Risk and Protective Factors Affecting the Adjustment of Siblings of Children with Chronic Disabilities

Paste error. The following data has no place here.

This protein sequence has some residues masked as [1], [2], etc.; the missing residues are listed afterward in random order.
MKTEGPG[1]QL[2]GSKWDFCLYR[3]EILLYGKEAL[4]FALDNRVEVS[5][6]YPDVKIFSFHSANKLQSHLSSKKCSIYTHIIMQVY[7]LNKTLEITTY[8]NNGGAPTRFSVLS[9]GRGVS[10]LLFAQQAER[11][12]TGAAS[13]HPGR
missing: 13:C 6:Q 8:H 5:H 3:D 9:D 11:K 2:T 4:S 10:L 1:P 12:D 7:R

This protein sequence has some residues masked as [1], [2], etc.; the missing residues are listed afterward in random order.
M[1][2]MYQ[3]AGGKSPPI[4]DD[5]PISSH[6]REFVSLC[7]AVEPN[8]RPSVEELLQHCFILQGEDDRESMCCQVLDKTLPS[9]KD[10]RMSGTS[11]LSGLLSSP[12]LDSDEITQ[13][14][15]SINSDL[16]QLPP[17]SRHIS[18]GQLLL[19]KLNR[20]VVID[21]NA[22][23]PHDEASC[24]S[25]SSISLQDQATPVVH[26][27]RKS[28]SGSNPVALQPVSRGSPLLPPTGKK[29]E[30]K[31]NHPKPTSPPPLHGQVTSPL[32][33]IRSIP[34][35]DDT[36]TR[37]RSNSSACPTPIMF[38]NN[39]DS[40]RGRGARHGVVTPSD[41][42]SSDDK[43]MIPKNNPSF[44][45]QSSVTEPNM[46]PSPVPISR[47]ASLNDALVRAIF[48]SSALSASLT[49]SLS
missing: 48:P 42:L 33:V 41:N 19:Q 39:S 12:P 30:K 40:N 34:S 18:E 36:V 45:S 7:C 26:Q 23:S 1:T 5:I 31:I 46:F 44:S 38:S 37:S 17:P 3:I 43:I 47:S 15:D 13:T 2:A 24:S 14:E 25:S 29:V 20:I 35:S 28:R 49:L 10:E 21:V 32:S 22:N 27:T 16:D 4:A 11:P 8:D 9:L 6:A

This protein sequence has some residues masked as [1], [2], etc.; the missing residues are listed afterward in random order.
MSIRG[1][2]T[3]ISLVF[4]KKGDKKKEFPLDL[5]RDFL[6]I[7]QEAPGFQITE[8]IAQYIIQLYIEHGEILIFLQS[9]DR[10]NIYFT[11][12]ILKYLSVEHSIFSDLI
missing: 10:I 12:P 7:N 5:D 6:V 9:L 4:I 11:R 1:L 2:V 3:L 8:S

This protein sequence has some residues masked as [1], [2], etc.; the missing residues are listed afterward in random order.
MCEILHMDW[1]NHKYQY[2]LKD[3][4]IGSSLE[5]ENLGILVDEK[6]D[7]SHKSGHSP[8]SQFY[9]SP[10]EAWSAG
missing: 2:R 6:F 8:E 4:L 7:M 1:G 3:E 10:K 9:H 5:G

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OBJECTIVE: To examine the adjustment of nondisabled siblings of handicapped children. METHOD: In a 3-year longitudinal study, 46 siblings of children with pervasive developmental disorder (PDD), 45 siblings of children with Down syndrome, and 46 siblings of developmentally normal children (serving as controls) were examined at time 1 using the sibling, primary caretaker, and teacher as informants. Both direct and indirect variables related to sibling adjustment were considered. RESULTS: Significantly more difficulties were found in the siblings of children with PDD compared with the other two groups. Different correlates of adjustment were present in the siblings of the disabled compared with nondisabled children, and mediating factors differed in parent and teacher reports of internalizing difficulties in siblings of children with PDD. Marital satisfaction, lack of parental depression, a cohesive family, and a warm, nonconflictual sibling relationship were protective for normal control and Down syndrome siblings but not for PDD siblings. CONCLUSION: Findings underline the risks for the siblings of children with PDD and suggest the importance of a transactional mechanism rather than identification of single risk or protective factors in predicting sibling adjustment. Subsequent data analysis in this longitudinal study will assist in defining these mechanisms and allow for improved intervention strategies.
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